Opening Remarks by Anoop Singh, Director, IMF Western Hemisphere Department

at a Press Briefing on the Regional Economic Outlook for Latin America and the Caribbean
Singapore, September 16, 2006

As prepared for delivery

Introduction

1. Good morning. It is a pleasure to welcome you to our update of the economic situation and the outlook for the region. I will open this press conference with some brief remarks on the key regional trends. Before I do that, let me inform you that our full presentation of the regional economic outlook will be made this year in Mexico City at the LACEA meetings in early November.

The Global Context

2. I would like to start by briefly discussing the global context, which I am sure you have heard described by the Managing Director and Mr. Rajan during their press conferences. The key message is that global economic growth remains solid. The United States continues to play a major role in propelling the world economy forward. Growth in the United States is projected to reach about 3½ percent in 2006-still the highest in the G-7 economies-and slowing modestly to 3 percent in 2007, with inflation easing as reaffirmed by yesterday's August CPI data. Growth in Canada is forecast at around 3 percent in both 2006 and 2007, in line with capacity. In both the United States and Canada, healthy corporate profits and business investment provide key support to the outlook. Nevertheless, as the Managing Director and Mr. Rajan have cautioned, downside risks remain a concern, and many of these have important implications for Latin America and the Caribbean.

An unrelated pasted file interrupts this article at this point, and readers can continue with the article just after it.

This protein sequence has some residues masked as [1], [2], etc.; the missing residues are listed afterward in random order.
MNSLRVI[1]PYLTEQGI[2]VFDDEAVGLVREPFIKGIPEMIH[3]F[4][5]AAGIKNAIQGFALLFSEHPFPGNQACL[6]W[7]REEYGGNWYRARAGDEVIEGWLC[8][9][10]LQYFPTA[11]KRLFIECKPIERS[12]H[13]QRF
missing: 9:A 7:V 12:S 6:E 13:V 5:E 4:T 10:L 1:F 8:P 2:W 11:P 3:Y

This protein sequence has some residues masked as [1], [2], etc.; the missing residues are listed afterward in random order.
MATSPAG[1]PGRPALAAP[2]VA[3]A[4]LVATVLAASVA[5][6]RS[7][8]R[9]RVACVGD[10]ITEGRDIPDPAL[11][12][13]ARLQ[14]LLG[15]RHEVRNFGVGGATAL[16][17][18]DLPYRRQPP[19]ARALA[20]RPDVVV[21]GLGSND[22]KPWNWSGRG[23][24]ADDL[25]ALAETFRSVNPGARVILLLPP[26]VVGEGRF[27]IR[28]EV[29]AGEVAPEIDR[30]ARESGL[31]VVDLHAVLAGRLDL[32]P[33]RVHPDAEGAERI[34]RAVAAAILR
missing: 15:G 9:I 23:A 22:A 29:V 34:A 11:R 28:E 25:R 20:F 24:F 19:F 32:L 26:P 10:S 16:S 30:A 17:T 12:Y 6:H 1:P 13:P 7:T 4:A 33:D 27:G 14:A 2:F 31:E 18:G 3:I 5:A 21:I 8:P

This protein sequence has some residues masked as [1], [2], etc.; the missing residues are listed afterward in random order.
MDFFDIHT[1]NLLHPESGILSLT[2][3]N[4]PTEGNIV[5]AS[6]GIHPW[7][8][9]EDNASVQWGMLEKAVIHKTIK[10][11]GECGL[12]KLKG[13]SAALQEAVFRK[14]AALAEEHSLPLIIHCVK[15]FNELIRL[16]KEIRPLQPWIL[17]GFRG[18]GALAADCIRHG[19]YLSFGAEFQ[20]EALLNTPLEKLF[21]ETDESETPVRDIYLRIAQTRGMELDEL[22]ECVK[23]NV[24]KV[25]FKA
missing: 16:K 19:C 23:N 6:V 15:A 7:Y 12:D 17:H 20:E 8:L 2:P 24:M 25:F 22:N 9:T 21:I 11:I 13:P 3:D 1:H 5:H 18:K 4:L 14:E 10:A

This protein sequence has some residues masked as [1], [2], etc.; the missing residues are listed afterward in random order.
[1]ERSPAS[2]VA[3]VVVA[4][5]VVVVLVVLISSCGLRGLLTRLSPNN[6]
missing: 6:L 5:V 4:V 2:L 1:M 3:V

Latin America and the Caribbean: Recent Developments

3. Turning to Latin America and the Caribbean, this region continues to enjoy robust growth for the third successive year, which has helped achieve further reductions in unemployment and poverty. Real growth in 2006 is now projected to average around 4¾ percent, about ½ a percentage point higher than we forecast in the spring, and to stay in the 4 percent range in 2007. The moderating trend over the next 12 months reflects the more measured global expansion, the projected easing of commodity prices, and the maturing of strong recoveries in several countries.

4. The region continues to benefit from a favorable global environment, including strong commodity prices. Between 2002 and 2006, primary fuel and non-fuel commodity prices have risen by some 170 and 70 percent, respectively. Although higher world oil prices have placed a difficult burden on a number of countries, the broad-based boom in commodity prices has helped many countries in the region to achieve large trade and current account surpluses and accumulate external reserves. Favorable global financing conditions and continuing record low sovereign spreads have also sustained the growth momentum, notwithstanding some bouts of financial market volatility in the first-half of the year.

5. Encouragingly, growth has generally been quite broad-based, and domestic demand is expected to remain the main driver of the expansion in the near term. Private consumption is projected to account for more than two-thirds of regional growth in 2006 and 2007, and private investment ratios are set to increase further.